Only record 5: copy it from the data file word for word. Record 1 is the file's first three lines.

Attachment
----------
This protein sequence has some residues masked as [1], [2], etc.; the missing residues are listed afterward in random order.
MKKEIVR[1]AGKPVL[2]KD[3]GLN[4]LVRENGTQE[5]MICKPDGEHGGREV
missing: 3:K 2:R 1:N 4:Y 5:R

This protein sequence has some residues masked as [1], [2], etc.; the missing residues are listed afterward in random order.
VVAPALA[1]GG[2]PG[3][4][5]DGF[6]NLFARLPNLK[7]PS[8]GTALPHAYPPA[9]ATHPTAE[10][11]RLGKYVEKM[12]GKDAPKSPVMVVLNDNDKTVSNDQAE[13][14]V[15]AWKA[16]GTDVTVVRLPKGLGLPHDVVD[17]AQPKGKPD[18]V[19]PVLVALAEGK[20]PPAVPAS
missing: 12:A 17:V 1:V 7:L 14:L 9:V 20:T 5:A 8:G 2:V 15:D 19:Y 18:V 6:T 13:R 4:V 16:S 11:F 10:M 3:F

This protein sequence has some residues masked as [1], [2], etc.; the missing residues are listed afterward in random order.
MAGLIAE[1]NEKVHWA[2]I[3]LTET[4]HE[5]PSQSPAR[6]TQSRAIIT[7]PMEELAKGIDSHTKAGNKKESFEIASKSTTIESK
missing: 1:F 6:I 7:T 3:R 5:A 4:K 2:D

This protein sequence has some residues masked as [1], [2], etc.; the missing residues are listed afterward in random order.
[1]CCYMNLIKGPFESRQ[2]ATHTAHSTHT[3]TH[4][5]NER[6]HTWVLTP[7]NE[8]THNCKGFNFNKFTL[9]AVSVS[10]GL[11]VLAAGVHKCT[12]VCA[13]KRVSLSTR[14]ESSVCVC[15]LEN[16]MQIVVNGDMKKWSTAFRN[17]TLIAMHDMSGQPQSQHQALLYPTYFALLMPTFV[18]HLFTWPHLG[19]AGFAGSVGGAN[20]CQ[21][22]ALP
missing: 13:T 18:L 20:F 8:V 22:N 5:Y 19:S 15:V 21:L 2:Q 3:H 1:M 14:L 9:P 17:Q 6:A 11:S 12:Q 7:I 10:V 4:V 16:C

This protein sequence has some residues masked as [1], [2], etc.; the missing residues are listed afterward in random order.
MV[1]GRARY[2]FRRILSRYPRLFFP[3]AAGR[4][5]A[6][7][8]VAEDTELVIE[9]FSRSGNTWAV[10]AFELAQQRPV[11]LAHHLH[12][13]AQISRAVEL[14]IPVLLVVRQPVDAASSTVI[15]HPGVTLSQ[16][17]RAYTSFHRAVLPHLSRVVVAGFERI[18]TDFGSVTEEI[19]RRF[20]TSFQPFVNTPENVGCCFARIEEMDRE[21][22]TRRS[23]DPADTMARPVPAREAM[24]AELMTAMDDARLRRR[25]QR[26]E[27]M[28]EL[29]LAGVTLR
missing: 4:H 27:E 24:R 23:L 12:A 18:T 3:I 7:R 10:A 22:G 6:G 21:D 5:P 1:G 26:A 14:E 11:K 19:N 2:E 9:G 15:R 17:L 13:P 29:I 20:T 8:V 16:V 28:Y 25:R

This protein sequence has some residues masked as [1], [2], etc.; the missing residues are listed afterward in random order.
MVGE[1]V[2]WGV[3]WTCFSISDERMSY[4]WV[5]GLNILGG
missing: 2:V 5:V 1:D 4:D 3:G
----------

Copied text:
This protein sequence has some residues masked as [1], [2], etc.; the missing residues are listed afterward in random order.
MV[1]GRARY[2]FRRILSRYPRLFFP[3]AAGR[4][5]A[6][7][8]VAEDTELVIE[9]FSRSGNTWAV[10]AFELAQQRPV[11]LAHHLH[12][13]AQISRAVEL[14]IPVLLVVRQPVDAASSTVI[15]HPGVTLSQ[16][17]RAYTSFHRAVLPHLSRVVVAGFERI[18]TDFGSVTEEI[19]RRF[20]TSFQPFVNTPENVGCCFARIEEMDRE[21][22]TRRS[23]DPADTMARPVPAREAM[24]AELMTAMDDARLRRR[25]QR[26]E[27]M[28]EL[29]LAGVTLR
missing: 4:H 27:E 24:R 23:L 12:A 18:T 3:I 7:R 10:A 22:G 6:G 21:D 5:P 1:G 26:A 14:E 11:K 19:N 2:E 9:G 15:R 17:L 13:P 29:I 20:T 8:V 16:V 28:Y 25:R